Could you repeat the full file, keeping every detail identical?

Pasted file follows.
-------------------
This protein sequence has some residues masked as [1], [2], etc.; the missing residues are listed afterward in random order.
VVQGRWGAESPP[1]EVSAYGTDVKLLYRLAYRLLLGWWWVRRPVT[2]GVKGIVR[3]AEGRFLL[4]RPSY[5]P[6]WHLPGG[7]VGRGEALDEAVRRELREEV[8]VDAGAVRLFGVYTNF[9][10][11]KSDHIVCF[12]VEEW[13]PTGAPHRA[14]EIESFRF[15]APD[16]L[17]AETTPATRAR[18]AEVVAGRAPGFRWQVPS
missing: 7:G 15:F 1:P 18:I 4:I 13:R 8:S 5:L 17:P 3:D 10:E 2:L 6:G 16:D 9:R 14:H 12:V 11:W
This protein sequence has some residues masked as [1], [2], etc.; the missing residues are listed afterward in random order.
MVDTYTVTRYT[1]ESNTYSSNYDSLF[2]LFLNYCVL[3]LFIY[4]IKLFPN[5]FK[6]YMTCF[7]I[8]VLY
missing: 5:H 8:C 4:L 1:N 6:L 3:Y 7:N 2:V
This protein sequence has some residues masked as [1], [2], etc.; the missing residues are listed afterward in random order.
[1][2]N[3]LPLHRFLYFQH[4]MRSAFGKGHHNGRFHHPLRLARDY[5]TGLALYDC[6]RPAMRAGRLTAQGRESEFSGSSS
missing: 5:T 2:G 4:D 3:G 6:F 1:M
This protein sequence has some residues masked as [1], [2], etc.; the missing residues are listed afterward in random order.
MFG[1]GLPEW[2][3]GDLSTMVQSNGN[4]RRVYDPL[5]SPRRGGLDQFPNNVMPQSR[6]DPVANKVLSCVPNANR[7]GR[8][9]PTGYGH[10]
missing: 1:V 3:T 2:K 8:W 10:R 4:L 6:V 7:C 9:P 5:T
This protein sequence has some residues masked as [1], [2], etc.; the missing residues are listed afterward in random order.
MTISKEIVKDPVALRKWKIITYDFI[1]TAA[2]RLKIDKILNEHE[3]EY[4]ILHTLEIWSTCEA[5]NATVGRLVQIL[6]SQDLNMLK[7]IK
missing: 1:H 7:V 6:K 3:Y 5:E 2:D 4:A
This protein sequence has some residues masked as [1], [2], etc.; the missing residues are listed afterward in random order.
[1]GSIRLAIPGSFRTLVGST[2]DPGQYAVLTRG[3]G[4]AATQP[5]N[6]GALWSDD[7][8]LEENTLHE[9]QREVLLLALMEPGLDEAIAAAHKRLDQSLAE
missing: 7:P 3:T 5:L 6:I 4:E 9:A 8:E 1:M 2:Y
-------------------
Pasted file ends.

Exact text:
This protein sequence has some residues masked as [1], [2], etc.; the missing residues are listed afterward in random order.
VVQGRWGAESPP[1]EVSAYGTDVKLLYRLAYRLLLGWWWVRRPVT[2]GVKGIVR[3]AEGRFLL[4]RPSY[5]P[6]WHLPGG[7]VGRGEALDEAVRRELREEV[8]VDAGAVRLFGVYTNF[9][10][11]KSDHIVCF[12]VEEW[13]PTGAPHRA[14]EIESFRF[15]APD[16]L[17]AETTPATRAR[18]AEVVAGRAPGFRWQVPS
missing: 7:G 15:F 1:P 18:I 4:I 13:R 8:S 5:L 17:P 3:D 10:E 2:L 6:G 16:D 9:R 14:H 12:V 11:W
This protein sequence has some residues masked as [1], [2], etc.; the missing residues are listed afterward in random order.
MVDTYTVTRYT[1]ESNTYSSNYDSLF[2]LFLNYCVL[3]LFIY[4]IKLFPN[5]FK[6]YMTCF[7]I[8]VLY
missing: 5:H 8:C 4:L 1:N 6:L 3:Y 7:N 2:V
This protein sequence has some residues masked as [1], [2], etc.; the missing residues are listed afterward in random order.
[1][2]N[3]LPLHRFLYFQH[4]MRSAFGKGHHNGRFHHPLRLARDY[5]TGLALYDC[6]RPAMRAGRLTAQGRESEFSGSSS
missing: 5:T 2:G 4:D 3:G 6:F 1:M
This protein sequence has some residues masked as [1], [2], etc.; the missing residues are listed afterward in random order.
MFG[1]GLPEW[2][3]GDLSTMVQSNGN[4]RRVYDPL[5]SPRRGGLDQFPNNVMPQSR[6]DPVANKVLSCVPNANR[7]GR[8][9]PTGYGH[10]
missing: 1:V 3:T 2:K 8:W 10:R 4:L 6:V 7:C 9:P 5:T
This protein sequence has some residues masked as [1], [2], etc.; the missing residues are listed afterward in random order.
MTISKEIVKDPVALRKWKIITYDFI[1]TAA[2]RLKIDKILNEHE[3]EY[4]ILHTLEIWSTCEA[5]NATVGRLVQIL[6]SQDLNMLK[7]IK
missing: 1:H 7:V 6:K 3:Y 5:E 2:D 4:A
This protein sequence has some residues masked as [1], [2], etc.; the missing residues are listed afterward in random order.
[1]GSIRLAIPGSFRTLVGST[2]DPGQYAVLTRG[3]G[4]AATQP[5]N[6]GALWSDD[7][8]LEENTLHE[9]QREVLLLALMEPGLDEAIAAAHKRLDQSLAE
missing: 7:P 3:T 5:L 6:I 4:E 9:A 8:E 1:M 2:Y